Jerusalem Gay Pride attack inspires prominent lawmaker to come out

"We cannot be silent any longer," Itzik Shmuli writes. "The knife is raised on my community."

"We cannot be silent any longer," Itzik Shmuli writes. "The knife is raised on my community."

"We cannot be silent any longer," Itzik Shmuli writes. "The knife is raised on my community."

“We cannot be silent any longer,” Itzik Shmuli writes. “The knife is raised on my community.”

Moved to action by the horrific attack at Jerusalem Gay Pride yesterday, MK Itzik Shmuli of the Zionist Union Party told the world that he’s gay today, in a column for the daily Hebrew language publication Yedioth Ahronoth.

Yesterday, Yishai Schlissel, an “ultra-Orthodox” Jew, stabbed six people at Jerusalem Gay Pride, three weeks after being released from prison for committing a similar crime at the same parade in 2005. Two of his victims remain in very serious condition.

According to Times of Israel, the lawmaker writes, “We cannot be silent any longer. The knife is raised on my community.”

It’s the first time he’s ever publicly addressed his sexuality. He balked last December when LGBT activist Gay Uchovsky, writing for the Mako news website, insisted that Zionist leader Isaac Herzog wrestle with the “elephant in the room” and fire the “closeted MK.”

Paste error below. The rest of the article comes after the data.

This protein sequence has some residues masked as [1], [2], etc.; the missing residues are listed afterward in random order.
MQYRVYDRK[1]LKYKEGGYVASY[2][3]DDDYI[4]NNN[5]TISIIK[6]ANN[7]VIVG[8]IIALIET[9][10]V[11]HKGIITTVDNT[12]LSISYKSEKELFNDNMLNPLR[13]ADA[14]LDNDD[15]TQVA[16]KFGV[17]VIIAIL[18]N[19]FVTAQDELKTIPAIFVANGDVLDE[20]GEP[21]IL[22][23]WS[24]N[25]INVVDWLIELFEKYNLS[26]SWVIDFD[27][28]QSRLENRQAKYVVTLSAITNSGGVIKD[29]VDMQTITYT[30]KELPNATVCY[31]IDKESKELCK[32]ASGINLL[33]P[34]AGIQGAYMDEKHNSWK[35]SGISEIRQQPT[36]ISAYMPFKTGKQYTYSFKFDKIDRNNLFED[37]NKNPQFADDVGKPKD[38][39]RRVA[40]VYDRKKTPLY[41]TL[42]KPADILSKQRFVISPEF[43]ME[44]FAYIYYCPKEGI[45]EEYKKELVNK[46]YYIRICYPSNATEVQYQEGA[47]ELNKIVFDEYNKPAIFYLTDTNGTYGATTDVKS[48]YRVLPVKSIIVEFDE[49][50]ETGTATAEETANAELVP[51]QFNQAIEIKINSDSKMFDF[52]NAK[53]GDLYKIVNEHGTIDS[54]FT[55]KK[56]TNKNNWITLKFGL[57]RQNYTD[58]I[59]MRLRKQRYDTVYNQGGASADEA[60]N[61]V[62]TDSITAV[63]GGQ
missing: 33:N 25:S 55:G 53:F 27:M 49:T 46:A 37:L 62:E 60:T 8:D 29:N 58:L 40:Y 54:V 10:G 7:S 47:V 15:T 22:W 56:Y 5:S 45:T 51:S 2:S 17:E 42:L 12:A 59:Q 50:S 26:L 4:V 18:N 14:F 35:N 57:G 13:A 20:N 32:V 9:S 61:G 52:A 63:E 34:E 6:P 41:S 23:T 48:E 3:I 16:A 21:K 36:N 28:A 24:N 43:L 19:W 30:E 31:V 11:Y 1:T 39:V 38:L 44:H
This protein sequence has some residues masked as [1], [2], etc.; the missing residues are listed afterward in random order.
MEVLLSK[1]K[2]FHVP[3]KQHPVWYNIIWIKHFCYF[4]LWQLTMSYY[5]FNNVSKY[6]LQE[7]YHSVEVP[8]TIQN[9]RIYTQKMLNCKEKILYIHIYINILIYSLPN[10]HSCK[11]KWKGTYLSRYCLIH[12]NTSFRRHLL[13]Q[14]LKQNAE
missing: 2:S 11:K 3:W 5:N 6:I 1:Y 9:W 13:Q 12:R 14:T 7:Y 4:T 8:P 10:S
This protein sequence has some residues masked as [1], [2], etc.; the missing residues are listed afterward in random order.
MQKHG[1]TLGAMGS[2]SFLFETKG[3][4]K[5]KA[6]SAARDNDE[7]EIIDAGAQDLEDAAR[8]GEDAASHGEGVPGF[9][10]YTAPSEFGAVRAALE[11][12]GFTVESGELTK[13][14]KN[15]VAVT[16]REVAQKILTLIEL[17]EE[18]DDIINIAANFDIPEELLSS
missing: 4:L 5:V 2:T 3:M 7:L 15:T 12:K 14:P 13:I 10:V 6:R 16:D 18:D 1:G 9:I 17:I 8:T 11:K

“Bougie, if you view yourself as the next prime minister of Israel,” he wrote, “you must also deal with the elephant, and suggest one of the following two options: Leave the closet, or leave the Knesset. Want to stay in the closet? No problem, stay at home. Want to be a Knesset member? Then there is no closet.”

At the time, member of Knesset Micky Rosenthal decried Uchovsky’s column, and called it vulgar.

“I think he really exaggerated,” he said at the time. “Most of his claims, in my eyes, are unfounded.”

But now, Shmuli has set the record straight once and for all. “It is no longer possible to remain silent,” he writes. “This is the time to fight the great darkness. This terrible criminal act — that once again happened in ‘the city of God’ — is an attack on all of us. It attacks the right of all of us to be different, make our choices, accept differences and include the other.”

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